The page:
Ticket refund for rescheduled NASCAR race

October 6, 2011 17:07 by Consumer Ed

Dear Consumer Ed:

I recently purchased a ticket for a NASCAR race in Atlanta.  The race was rained out on the scheduled day of the event (Sunday).  The race was rescheduled for the following Tuesday.  I and many people were unable to attend due to work and kids in school.  When I purchased my tickets from the box office there was no mention that the tickets were non-refundable or could not be exchanged in the event of rain.  There was also no mention of this policy when I picked my tickets up at Will Call or on the paper I signed for receipt.  It was on the tickets, but by then it would have been too late since they had already charged my credit card.  I also checked the website which made no mention of their policy.  Is there a law that protects the consumer in such circumstances?

Consumer Ed says: 

Georgia law does not require ticket providers to issue refunds when events need to be rescheduled.  Any refund or rescheduling policies are governed by the terms and conditions of the ticket provider or the venue itself.  If you purchased your ticket through a ticket broker such as Ticketmaster, that broker is required by law to disclose all relevant terms and conditions, including refund policies, and to provide a full refund to the ticket purchaser if the event is cancelled and not rescheduled. 

Atlanta Motor Speedway provides information regarding its rules and regulations, which can be accessed at www.atlantamotorspeedway.com/visitors/rules/.  On the website, the Speedway states that there will be no refunds for any postponement of an event, and that the tickets purchased will be honored on the date that the event is rescheduled.  The website further states that there will be no refunds or exchanges allowed for any reason.  Other ticket brokers’ websites have very similar provisions.

So, before you purchase your ticket for an event, you should always ask the ticket provider and event venue about the terms and conditions of the ticket purchase (these terms and conditions are often found on the provider’s website or on the ticket itself).  The terms of use found on a website where tickets are purchased or on the tickets themselves are considered binding contracts, so the ticket purchaser would be required to adhere to those terms.  If there are no provisions in the seller’s terms and conditions that entitle you to a refund in the event of a cancellation or a rescheduling that you cannot attend, you unfortunately have no recourse.

If you believe a ticket broker failed to comply with the disclosure requirements, you should contact the Georgia Athletic and Entertainment Commission at (404) 656-2868 or by visiting www.sos.ga.gov/gaec/.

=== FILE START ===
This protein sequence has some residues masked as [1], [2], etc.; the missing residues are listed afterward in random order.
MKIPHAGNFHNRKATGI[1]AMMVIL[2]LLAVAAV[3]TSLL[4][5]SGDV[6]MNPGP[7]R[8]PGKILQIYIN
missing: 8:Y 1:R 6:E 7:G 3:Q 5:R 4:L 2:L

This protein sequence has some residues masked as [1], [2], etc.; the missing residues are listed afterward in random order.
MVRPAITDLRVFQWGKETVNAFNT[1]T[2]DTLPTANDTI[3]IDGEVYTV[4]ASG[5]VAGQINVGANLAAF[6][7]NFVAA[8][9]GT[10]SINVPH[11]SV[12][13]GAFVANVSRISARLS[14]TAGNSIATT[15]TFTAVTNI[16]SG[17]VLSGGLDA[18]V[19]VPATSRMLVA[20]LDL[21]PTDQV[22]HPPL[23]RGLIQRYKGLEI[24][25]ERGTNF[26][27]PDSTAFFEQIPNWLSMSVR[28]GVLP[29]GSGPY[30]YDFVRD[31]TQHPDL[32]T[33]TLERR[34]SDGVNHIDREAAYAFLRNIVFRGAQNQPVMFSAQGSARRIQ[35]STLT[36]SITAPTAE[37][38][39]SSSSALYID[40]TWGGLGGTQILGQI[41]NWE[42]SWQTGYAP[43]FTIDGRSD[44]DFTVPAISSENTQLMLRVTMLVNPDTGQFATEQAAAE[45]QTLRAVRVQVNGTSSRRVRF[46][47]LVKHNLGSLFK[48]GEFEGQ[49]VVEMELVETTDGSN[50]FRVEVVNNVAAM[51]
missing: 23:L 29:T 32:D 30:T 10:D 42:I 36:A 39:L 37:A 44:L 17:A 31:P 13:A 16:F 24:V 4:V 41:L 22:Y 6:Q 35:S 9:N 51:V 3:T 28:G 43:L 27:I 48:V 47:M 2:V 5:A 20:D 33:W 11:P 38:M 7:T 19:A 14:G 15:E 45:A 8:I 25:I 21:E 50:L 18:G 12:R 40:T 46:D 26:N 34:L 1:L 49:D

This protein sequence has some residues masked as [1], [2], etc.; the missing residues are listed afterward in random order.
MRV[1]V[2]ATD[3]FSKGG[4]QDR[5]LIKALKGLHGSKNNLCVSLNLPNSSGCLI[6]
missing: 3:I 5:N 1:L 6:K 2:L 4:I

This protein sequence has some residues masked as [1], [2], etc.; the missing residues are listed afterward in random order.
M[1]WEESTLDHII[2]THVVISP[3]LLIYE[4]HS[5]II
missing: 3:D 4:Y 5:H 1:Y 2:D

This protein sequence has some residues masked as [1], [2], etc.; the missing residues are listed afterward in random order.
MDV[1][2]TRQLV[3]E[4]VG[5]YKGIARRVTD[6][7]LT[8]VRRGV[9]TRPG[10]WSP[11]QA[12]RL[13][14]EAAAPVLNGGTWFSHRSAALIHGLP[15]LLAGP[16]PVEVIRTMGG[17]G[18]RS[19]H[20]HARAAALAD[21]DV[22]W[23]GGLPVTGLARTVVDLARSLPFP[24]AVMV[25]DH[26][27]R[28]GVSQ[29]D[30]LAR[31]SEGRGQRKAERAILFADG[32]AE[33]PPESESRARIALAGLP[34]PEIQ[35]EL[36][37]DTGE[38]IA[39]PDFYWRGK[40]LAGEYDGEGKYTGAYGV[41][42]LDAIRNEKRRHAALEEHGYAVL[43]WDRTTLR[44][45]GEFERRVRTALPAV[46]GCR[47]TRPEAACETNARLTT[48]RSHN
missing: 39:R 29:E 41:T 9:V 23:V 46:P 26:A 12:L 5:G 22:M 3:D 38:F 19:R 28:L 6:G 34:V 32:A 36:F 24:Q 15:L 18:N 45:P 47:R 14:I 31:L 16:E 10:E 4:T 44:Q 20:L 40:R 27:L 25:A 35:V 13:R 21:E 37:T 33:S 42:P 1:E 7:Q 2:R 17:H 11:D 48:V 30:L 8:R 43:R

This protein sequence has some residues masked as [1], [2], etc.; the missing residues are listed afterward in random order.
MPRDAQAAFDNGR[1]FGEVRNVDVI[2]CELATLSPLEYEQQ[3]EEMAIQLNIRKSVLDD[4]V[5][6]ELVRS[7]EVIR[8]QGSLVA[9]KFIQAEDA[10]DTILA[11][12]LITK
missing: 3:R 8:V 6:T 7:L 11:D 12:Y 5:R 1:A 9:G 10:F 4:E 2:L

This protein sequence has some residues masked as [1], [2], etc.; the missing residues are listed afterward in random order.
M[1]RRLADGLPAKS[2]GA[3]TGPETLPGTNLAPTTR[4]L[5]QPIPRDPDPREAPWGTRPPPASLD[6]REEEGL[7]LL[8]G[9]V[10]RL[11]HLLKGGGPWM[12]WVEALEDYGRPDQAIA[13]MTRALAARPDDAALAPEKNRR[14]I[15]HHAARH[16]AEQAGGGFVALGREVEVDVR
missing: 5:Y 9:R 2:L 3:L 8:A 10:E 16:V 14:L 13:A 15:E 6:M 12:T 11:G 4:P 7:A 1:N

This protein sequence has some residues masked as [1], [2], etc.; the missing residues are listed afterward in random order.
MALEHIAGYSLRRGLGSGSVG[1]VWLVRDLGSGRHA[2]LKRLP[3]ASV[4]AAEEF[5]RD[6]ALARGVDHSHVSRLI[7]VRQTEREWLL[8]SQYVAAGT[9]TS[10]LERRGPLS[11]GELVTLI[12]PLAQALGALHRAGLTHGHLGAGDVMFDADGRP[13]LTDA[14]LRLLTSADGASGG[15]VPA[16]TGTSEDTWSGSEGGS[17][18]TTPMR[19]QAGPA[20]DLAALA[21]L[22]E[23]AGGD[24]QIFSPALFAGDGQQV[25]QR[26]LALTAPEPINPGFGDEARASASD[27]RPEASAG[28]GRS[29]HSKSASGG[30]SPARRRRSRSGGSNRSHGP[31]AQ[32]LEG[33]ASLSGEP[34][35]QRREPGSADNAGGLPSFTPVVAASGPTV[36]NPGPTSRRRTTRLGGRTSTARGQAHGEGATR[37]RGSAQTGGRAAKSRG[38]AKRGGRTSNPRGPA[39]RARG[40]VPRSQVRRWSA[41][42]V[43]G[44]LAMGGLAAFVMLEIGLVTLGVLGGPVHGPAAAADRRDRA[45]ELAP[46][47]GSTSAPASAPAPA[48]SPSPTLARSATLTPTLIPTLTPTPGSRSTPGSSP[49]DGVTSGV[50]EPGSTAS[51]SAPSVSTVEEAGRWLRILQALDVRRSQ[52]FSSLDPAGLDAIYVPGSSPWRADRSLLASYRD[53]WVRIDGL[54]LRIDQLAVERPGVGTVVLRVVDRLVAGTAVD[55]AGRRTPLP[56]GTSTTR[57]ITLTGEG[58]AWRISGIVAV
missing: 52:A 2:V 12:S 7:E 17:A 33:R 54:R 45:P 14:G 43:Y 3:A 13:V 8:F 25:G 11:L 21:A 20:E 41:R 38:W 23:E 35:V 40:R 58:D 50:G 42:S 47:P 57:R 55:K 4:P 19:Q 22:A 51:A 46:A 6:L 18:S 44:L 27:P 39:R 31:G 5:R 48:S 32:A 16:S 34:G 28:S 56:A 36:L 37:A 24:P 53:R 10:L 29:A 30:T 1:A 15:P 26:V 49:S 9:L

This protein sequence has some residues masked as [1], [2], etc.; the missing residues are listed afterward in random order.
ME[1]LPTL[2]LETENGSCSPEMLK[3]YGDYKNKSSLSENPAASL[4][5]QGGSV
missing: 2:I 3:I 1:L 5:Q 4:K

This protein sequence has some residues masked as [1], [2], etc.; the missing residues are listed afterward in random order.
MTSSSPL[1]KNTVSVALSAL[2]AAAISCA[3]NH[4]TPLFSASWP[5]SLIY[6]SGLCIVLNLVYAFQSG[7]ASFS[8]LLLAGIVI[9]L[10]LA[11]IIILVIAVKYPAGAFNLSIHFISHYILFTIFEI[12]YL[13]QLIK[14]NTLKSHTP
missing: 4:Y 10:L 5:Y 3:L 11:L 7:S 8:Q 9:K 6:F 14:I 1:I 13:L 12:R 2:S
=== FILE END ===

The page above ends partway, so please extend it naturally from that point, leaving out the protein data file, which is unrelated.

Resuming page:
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Company billing for service 5 years after purchase

June 22, 2011 17:43 by Consumer Ed

Dear Consumer Ed:

Is there a time limit as to how long from the time of service a company can bill someone?  For example, I received a service in 2006 and was just now billed in 2011.

Consumer Ed says:

There is no general rule that dictates when a company must bill for a service rendered, (although there may be exceptions for specific industries, such as interstate moving companies or medical bills). However, if you have a contract for the service you purchased, you should check it to see whether it specifies the billing terms. If the contract states that the company was supposed to bill you by a certain time, and it failed to do so, then you may not have to pay the bill.

If there is no written contract, or if the contract does not mention a billing period, you may still have some legal recourse, depending on the factors involved. The best thing to do is to speak promptly to an attorney to find out what your rights and obligations are.

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Car dealer delaying paying off trade-in vehicle loan

February 4, 2011 22:09 by Consumer Ed

Dear Consumer Ed:

Are auto dealerships in Georgia required to pay off trade-in vehicles within a certain time frame?

Consumer Ed says:

No, there is not a time frame set by law, although the dealer should not delay once your new loan has been funded.  Remember – until the dealer pays off your old loan, you will remain responsible for maintaining insurance and making all payments on your old vehicle.  As a result, if your new car purchase includes trading in a car with an unpaid lien balance, be sure to get a promise, in writing, from the dealer regarding the trade-in payoff date.  Make sure that it requires the payoff to be made before your next scheduled car payment is due.  Then, follow up with the lender to be sure that the payoff was actually made.

Trading in a vehicle is a convenient option for some consumers.  When done correctly, it allows consumers to leave their trade-ins at the dealership and be responsible for only one payment to one lender.  When done improperly, however, consumers are stuck with two car payments and a trade-in vehicle that may be in the possession of the dealership.  In worst case scenarios, some dealerships have sold the trade-ins before the loans are paid off.

If you find yourself in a situation in which the trade-in loan is not paid, contact a private attorney immediately.  You can also contact the Governor’s Office of Consumer Protection at 404-651-8600 or 1-800-869-1123 (toll-free in Georgia, outside of the metro Atlanta calling area).  Failing to deal with the issue could lead to damage to your credit score and a potential lawsuit against you from the company that financed the trade-in.

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